9 47 U.S.C. § 222(h)(1) (“The term ‘customer proprietary network information’ means–
(A) information that relates to the quantity, technical configuration, type, destination, location, and amount of use of a telecommunications service subscribed to by any customer of a telecommunications carrier, and that is made available to the carrier by the customer solely by virtue of the carrier-customer relationship; and (B) information contained in the bills pertaining to telephone exchange service or telephone toll service received by a customer of a carrier; except that such term does not include subscriber list information.”).
10 NPRM ¶ 57.
12 Id. ¶ 18.
13 Press Release, “Wireline Competition Bureau Extends Deadline for Filing Reply Comments in Broadband Privacy Proceeding,” FCC (June 22, 2016), http://transition.fcc.gov/Daily_Releases/Daily_Business/2016/db0622/DA-16-712A1.pdf.
14 NPRM ¶ 18.
15 Id. ¶ 114. The NPRM proposes implementing the statutory exceptions codified in Section 222 of the Communications Act, which include the uses listed above. See 47 U.S.C. § 222(d).
16 Id. ¶ 111.
17 Id. ¶ 122.
18 Id. ¶ 18; see also id. at 107 (proposed rule: 47 C.F.R. § 64.7002 Customer Approval Requirements).
20 NPRM ¶ 18.
22 Id. ¶ 144.
24 Id. ¶ 147.
25 See National Association of Manufacturers, Comment to the FCC re Protecting the Privacy of Customers of Broadband and Other Telecommunications Services (May 27, 2016), https://ecfsapi.fcc.gov/file/60002077338.pdf; See Cellular Telecommunications Industry Association, et al., Comment to the FCC re Protecting the Privacy of Customers of Broadband and Other Telecommunications Services (May 27, 2016), https://ecfsapi.fcc.gov/file/60002079394.pdf.
26 Electronic Frontier Foundation, Comment to the FCC re Protecting the Privacy of Customers of Broadband and Other Telecommunications Services (May 27, 2016), https://ecfsapi.fcc.gov/file/60002081036.pdf; Federal Trade Commission, Bureau of Consumer Protection, Comment to the FCC re Protecting the Privacy of Customers of Broadband and Other Telecommunications Services (May 27, 2016), https://ecfsapi.fcc.gov/file/60002078443.pdf; National Consumers League, Comment to the FCC re Protecting the Privacy of Customers of Broadband and Other Telecommunications Services (May 27, 2016), https://ecfsapi.fcc.gov/file/60002078689.pdf.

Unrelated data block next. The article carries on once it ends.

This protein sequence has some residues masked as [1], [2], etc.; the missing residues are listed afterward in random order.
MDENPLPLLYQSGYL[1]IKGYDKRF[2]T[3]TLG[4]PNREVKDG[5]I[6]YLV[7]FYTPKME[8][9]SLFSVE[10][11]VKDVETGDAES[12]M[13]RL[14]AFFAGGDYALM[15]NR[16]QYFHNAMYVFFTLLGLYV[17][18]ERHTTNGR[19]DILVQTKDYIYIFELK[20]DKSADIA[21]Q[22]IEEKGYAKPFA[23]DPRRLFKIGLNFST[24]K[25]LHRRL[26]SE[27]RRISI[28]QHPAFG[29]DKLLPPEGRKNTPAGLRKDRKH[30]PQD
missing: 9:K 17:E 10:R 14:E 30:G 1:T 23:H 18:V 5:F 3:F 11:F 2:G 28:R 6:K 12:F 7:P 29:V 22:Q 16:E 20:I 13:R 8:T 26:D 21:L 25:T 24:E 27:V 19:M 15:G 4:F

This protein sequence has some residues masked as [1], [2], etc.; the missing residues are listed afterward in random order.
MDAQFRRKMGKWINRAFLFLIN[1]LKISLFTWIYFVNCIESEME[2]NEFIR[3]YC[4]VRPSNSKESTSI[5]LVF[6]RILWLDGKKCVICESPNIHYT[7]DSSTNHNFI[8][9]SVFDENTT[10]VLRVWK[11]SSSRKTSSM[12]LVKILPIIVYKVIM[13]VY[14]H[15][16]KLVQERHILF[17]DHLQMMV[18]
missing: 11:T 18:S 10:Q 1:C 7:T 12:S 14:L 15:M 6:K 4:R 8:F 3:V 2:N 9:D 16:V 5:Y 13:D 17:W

27 Maureen K. Ohlhausen, Commissioner, Federal Trade Commission, Statement re Comment of the Staff of the Bureau of Consumer Protection of the Federal Trade Commission (May 27, 2016) (emphasizing the differences between the FTC’s approach and the proposed FCC approach to consumer privacy), https://ecfsapi.fcc.gov/file/60002079250.pdf.
28 See AT&T Services Inc., Comment to the FCC re Protecting the Privacy of Customers of Broadband and Other Telecommunications Services (May 27, 2016), https://ecfsapi.fcc.gov/file/60002080023.pdf; T-Mobile USA, Inc., Comment to the FCC re Protecting the Privacy of Customers of Broadband and Other Telecommunications Services (May 27, 2016), https://ecfsapi.fcc.gov/file/60002080297.pdf; Verizon, Comment to the FCC re Protecting the Privacy of Customers of Broadband and Other Telecommunications Services (May 27, 2016), https://ecfsapi.fcc.gov/file/60002078934.pdf.
29 See Electronic Frontier Foundation, Comment to the FCC re Protecting the Privacy of Customers of Broadband and Other Telecommunications Services (May 27, 2016), https://ecfsapi.fcc.gov/file/60002081036.pdf; National Consumers League, Comment to the FCC re Protecting the Privacy of Customers of Broadband and Other Telecommunications Services (May 27, 2016), https://ecfsapi.fcc.gov/file/60002078689.pdf.